Pregnant Teens ‘Unlikely To Pursue HIV Testing’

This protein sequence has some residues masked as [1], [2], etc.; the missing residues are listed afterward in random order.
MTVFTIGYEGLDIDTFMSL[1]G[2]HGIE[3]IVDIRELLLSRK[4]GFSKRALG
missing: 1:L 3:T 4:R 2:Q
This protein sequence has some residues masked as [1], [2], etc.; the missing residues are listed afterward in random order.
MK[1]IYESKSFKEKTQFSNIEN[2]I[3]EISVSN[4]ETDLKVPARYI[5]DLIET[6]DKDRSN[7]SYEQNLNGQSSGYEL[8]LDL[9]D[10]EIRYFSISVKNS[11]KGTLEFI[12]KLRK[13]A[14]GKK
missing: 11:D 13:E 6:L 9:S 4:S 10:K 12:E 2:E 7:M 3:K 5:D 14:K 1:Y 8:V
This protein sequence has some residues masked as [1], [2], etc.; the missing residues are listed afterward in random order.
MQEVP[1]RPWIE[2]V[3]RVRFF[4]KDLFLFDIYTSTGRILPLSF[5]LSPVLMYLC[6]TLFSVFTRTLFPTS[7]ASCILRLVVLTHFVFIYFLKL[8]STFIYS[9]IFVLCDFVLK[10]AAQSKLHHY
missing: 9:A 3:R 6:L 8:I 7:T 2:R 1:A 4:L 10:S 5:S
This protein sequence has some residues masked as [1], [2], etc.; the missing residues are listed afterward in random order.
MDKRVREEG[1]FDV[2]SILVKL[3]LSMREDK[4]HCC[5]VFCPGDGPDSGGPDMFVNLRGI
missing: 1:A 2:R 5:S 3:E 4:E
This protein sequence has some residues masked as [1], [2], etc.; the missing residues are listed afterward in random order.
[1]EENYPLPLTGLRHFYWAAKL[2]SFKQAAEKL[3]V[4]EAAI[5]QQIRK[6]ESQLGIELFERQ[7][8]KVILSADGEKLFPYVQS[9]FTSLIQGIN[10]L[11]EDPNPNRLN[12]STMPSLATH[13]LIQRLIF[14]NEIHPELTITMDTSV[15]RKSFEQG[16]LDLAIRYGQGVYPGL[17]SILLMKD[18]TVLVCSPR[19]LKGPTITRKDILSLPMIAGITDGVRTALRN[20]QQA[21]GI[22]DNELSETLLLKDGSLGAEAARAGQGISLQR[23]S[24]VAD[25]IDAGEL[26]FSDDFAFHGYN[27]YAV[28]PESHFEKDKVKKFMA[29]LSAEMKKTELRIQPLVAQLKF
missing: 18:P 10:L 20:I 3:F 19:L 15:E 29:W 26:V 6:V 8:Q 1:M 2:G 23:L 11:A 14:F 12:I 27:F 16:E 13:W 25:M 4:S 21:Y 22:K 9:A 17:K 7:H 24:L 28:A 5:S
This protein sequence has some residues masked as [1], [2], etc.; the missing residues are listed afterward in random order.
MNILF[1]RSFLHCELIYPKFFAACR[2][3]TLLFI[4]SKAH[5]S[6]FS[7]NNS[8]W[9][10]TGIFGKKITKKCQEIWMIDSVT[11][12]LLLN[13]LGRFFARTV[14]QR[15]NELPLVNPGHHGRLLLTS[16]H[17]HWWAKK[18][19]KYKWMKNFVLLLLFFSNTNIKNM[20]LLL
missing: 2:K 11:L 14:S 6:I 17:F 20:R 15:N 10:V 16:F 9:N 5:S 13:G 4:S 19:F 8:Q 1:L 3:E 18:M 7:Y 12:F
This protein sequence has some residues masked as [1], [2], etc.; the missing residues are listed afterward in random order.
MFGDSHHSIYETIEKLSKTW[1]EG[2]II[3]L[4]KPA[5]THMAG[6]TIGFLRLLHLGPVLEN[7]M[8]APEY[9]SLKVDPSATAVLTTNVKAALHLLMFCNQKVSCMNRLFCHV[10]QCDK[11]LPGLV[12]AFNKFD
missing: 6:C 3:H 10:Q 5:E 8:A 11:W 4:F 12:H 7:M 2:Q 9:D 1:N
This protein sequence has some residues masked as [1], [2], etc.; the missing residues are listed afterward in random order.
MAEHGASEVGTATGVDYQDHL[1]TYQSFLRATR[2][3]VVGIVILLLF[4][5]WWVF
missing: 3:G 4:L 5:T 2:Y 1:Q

The mother-to-infant HIV transmission rate has declined from 25% to 3% in the United States, but the risk of transmission remains an issue for teenage girls who are at a high risk of unplanned pregnancy, who do not receive prenatal care, and who are "unlikely to pursue HIV testing," Dr. Lynne Mofenson of the National Institute of Child Health and Human Development said yesterday at the American Academy of Pediatrics meeting in Chicago. Reuters Health reports that according to Mofenson, who wrote the NIH's guidelines for the administration of AZT during pregnancy, a treatment that has been proven to "dramatically reduce" vertical infection before, during or after delivery, 64% of teens newly infected with HIV are girls, most of whom are infected by heterosexual intercourse, with an infection rate "somewhat higher among African-American teens." Among newly infected 20- to 24-year-olds, 44% are women, whereas only 29% of the infected older adult population are women, she said. The NIH recommends universal HIV testing of all pregnant women, as it "removes the stigma from testing and also makes it easier for clinicians who are reluctant to propose testing," Mofenson explained. For women who test positive for HIV, antiretroviral therapy may greatly reduce the likelihood of transmitting the virus to their infants, as she notes, "Newly published studies suggest that even a month of prenatal zidovudine, followed by (taking the drug during labor) can reduce transmission by more than 50%." Furthermore, another study shows that a single dose of nevirapine during labor can reduce transmission by more than 35%, and babies can be treated with AZT "as a precautionary measure" (Reuters Health, 11/2).This is part of the Morning Briefing, a summary of health policy coverage from major news organizations. Sign up for an email subscription.